Shtengel, G., Galbraith, J. A., Galbraith, C. G., Lippincott-Schwartz, J., Gillette, J. M., Manley, S., Sougrat, R., Waterman, C. M., Kanchanawong, P., Davidson, M. W., Fetter, R. D. and Hess, H. F.
Interferometric fluorescent super-resolution microscopy resolves 3D cellular ultrastructure. Proceedings of the National Academy of Sciences (USA) 106: 3125-3130 (2009).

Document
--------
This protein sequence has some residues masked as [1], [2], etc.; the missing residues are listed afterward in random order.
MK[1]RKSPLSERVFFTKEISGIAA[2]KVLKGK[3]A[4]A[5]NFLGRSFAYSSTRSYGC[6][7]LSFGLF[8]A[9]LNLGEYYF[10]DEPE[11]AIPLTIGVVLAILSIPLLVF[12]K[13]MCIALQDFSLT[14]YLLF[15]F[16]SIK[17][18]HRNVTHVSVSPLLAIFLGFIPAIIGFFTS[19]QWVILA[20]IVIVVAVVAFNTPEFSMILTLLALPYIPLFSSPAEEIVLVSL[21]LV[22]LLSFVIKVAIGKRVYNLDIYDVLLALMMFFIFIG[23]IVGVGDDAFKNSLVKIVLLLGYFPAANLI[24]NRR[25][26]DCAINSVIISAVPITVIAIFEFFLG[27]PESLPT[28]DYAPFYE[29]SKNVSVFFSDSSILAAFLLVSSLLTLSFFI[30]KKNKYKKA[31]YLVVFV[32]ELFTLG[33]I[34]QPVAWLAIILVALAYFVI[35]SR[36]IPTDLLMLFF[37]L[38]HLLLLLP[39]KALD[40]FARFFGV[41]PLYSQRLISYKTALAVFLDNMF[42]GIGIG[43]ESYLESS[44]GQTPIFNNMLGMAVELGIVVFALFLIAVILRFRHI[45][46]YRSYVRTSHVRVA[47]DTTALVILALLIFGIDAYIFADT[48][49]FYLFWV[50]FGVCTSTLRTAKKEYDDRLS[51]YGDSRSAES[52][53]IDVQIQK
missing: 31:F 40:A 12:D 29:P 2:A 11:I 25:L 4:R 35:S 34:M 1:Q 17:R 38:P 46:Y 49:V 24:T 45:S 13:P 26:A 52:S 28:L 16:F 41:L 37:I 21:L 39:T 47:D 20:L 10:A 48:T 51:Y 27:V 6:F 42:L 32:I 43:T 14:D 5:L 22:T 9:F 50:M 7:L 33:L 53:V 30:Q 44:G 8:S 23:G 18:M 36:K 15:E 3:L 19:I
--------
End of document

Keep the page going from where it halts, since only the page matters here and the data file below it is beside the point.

Understanding molecular-scale architecture of cells requires determination of 3D locations of specific proteins with accuracy matching their nanometer-length scale. Existing electron and light microscopy techniques are limited either in molecular specificity or resolution. Here, we introduce interferometric photoactivated localization microscopy (iPALM), the combination of photoactivated localization microscopy with single-photon, simultaneous multiphase interferometry that provides sub-20-nm 3D protein localization with optimal molecular specificity. We demonstrate measurement of the 25-nm microtubule diameter, resolve the dorsal and ventral plasma membranes, and visualize the arrangement of integrin receptors within endoplasmic reticulum and adhesion complexes, 3D protein organization previously resolved only by electron microscopy. iPALM thus closes the gap between electron tomography and light microscopy, enabling both molecular specification and resolution of cellular nanoarchitecture.